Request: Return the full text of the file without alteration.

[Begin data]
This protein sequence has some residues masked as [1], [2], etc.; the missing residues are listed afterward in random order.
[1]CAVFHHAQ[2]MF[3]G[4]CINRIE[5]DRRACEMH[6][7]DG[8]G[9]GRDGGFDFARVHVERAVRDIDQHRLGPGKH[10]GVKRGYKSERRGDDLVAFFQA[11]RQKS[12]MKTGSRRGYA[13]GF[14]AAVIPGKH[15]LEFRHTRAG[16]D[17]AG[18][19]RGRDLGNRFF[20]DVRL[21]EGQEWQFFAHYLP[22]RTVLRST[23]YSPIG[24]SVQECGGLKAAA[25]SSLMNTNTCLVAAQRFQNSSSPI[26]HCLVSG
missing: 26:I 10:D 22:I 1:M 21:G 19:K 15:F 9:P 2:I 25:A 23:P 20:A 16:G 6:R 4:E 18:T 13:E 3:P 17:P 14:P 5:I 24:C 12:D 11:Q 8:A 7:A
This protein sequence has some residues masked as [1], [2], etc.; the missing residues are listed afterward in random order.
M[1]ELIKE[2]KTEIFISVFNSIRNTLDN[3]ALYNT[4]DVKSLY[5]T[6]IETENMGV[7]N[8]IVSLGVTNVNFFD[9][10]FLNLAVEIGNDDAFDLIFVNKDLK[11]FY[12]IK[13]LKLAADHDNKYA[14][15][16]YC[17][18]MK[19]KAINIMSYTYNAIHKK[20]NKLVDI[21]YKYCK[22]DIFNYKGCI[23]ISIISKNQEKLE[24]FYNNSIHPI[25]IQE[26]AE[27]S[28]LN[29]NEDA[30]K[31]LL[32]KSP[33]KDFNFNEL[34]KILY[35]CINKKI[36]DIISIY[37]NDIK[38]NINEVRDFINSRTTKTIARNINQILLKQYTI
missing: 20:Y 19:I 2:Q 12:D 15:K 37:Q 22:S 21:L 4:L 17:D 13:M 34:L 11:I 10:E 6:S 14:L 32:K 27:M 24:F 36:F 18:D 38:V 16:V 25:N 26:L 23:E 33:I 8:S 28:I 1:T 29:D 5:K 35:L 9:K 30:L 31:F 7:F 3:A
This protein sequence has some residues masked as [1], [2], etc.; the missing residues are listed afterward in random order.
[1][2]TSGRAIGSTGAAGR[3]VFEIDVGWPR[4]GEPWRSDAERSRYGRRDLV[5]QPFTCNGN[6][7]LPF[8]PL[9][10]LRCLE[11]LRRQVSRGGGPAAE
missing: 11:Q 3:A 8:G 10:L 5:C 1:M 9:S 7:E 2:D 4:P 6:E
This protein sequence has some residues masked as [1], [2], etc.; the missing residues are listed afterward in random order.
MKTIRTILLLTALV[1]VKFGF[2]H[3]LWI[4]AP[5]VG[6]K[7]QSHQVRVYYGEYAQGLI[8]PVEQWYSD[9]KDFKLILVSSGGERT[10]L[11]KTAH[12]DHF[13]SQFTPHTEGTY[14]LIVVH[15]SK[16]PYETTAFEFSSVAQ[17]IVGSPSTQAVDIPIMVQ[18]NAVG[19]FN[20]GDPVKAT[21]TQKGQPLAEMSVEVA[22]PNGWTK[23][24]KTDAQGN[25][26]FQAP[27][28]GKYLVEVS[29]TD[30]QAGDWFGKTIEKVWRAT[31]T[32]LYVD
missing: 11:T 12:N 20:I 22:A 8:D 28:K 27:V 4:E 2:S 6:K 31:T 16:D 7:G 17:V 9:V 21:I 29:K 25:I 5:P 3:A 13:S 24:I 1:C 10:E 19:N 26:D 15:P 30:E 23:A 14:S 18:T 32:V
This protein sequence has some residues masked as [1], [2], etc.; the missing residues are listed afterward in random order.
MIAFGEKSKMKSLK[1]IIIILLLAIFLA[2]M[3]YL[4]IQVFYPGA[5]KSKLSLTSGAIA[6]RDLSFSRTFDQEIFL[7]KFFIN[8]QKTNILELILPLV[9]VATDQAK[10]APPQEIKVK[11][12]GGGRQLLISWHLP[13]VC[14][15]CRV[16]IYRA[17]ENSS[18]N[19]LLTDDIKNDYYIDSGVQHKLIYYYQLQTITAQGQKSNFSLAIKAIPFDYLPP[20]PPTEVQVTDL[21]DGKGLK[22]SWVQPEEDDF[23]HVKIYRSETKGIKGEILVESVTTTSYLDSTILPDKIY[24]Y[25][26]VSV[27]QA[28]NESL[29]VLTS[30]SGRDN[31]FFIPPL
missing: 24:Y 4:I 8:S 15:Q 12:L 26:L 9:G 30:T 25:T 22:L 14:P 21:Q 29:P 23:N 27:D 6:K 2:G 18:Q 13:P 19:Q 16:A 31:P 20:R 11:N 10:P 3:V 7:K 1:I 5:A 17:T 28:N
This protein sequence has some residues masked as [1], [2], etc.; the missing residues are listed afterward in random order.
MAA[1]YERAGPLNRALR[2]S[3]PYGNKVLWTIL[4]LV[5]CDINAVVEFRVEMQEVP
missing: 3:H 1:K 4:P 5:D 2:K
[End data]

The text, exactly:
This protein sequence has some residues masked as [1], [2], etc.; the missing residues are listed afterward in random order.
[1]CAVFHHAQ[2]MF[3]G[4]CINRIE[5]DRRACEMH[6][7]DG[8]G[9]GRDGGFDFARVHVERAVRDIDQHRLGPGKH[10]GVKRGYKSERRGDDLVAFFQA[11]RQKS[12]MKTGSRRGYA[13]GF[14]AAVIPGKH[15]LEFRHTRAG[16]D[17]AG[18][19]RGRDLGNRFF[20]DVRL[21]EGQEWQFFAHYLP[22]RTVLRST[23]YSPIG[24]SVQECGGLKAAA[25]SSLMNTNTCLVAAQRFQNSSSPI[26]HCLVSG
missing: 26:I 10:D 22:I 1:M 21:G 19:K 15:F 9:P 2:I 25:A 23:P 20:A 16:G 6:R 4:E 18:T 13:E 3:P 17:P 14:P 5:I 24:C 12:D 11:Q 8:A 7:A
This protein sequence has some residues masked as [1], [2], etc.; the missing residues are listed afterward in random order.
M[1]ELIKE[2]KTEIFISVFNSIRNTLDN[3]ALYNT[4]DVKSLY[5]T[6]IETENMGV[7]N[8]IVSLGVTNVNFFD[9][10]FLNLAVEIGNDDAFDLIFVNKDLK[11]FY[12]IK[13]LKLAADHDNKYA[14][15][16]YC[17][18]MK[19]KAINIMSYTYNAIHKK[20]NKLVDI[21]YKYCK[22]DIFNYKGCI[23]ISIISKNQEKLE[24]FYNNSIHPI[25]IQE[26]AE[27]S[28]LN[29]NEDA[30]K[31]LL[32]KSP[33]KDFNFNEL[34]KILY[35]CINKKI[36]DIISIY[37]NDIK[38]NINEVRDFINSRTTKTIARNINQILLKQYTI
missing: 20:Y 19:I 2:Q 12:D 15:K 37:Q 22:S 21:L 4:L 17:D 13:M 34:L 11:I 10:E 6:S 14:L 32:K 27:M 24:F 36:F 18:D 38:V 16:V 25:N 26:L 23:E 33:I 8:S 28:I 1:T 29:D 5:K 35:L 9:K 30:L 31:F 7:F 3:A
This protein sequence has some residues masked as [1], [2], etc.; the missing residues are listed afterward in random order.
[1][2]TSGRAIGSTGAAGR[3]VFEIDVGWPR[4]GEPWRSDAERSRYGRRDLV[5]QPFTCNGN[6][7]LPF[8]PL[9][10]LRCLE[11]LRRQVSRGGGPAAE
missing: 11:Q 3:A 8:G 10:L 5:C 1:M 9:S 7:E 2:D 4:P 6:E
This protein sequence has some residues masked as [1], [2], etc.; the missing residues are listed afterward in random order.
MKTIRTILLLTALV[1]VKFGF[2]H[3]LWI[4]AP[5]VG[6]K[7]QSHQVRVYYGEYAQGLI[8]PVEQWYSD[9]KDFKLILVSSGGERT[10]L[11]KTAH[12]DHF[13]SQFTPHTEGTY[14]LIVVH[15]SK[16]PYETTAFEFSSVAQ[17]IVGSPSTQAVDIPIMVQ[18]NAVG[19]FN[20]GDPVKAT[21]TQKGQPLAEMSVEVA[22]PNGWTK[23][24]KTDAQGN[25][26]FQAP[27][28]GKYLVEVS[29]TD[30]QAGDWFGKTIEKVWRAT[31]T[32]LYVD
missing: 11:T 12:N 20:I 22:A 8:D 28:K 27:V 4:E 2:S 6:K 31:T 16:D 7:G 17:V 9:V 21:I 29:K 25:I 5:P 3:A 13:S 24:I 1:C 10:E 19:N 26:D 15:P 30:E 23:A 14:S 18:T 32:V
This protein sequence has some residues masked as [1], [2], etc.; the missing residues are listed afterward in random order.
MIAFGEKSKMKSLK[1]IIIILLLAIFLA[2]M[3]YL[4]IQVFYPGA[5]KSKLSLTSGAIA[6]RDLSFSRTFDQEIFL[7]KFFIN[8]QKTNILELILPLV[9]VATDQAK[10]APPQEIKVK[11][12]GGGRQLLISWHLP[13]VC[14][15]CRV[16]IYRA[17]ENSS[18]N[19]LLTDDIKNDYYIDSGVQHKLIYYYQLQTITAQGQKSNFSLAIKAIPFDYLPP[20]PPTEVQVTDL[21]DGKGLK[22]SWVQPEEDDF[23]HVKIYRSETKGIKGEILVESVTTTSYLDSTILPDKIY[24]Y[25][26]VSV[27]QA[28]NESL[29]VLTS[30]SGRDN[31]FFIPPL
missing: 24:Y 4:I 8:S 15:Q 12:L 26:L 9:G 30:T 25:T 22:L 14:P 21:Q 29:P 23:N 27:D 6:K 2:G 18:Q 13:P 19:Q 16:A 31:P 20:R 11:N 10:P 3:V 7:K 1:I 5:A 17:T 28:N
This protein sequence has some residues masked as [1], [2], etc.; the missing residues are listed afterward in random order.
MAA[1]YERAGPLNRALR[2]S[3]PYGNKVLWTIL[4]LV[5]CDINAVVEFRVEMQEVP
missing: 3:H 1:K 4:P 5:D 2:K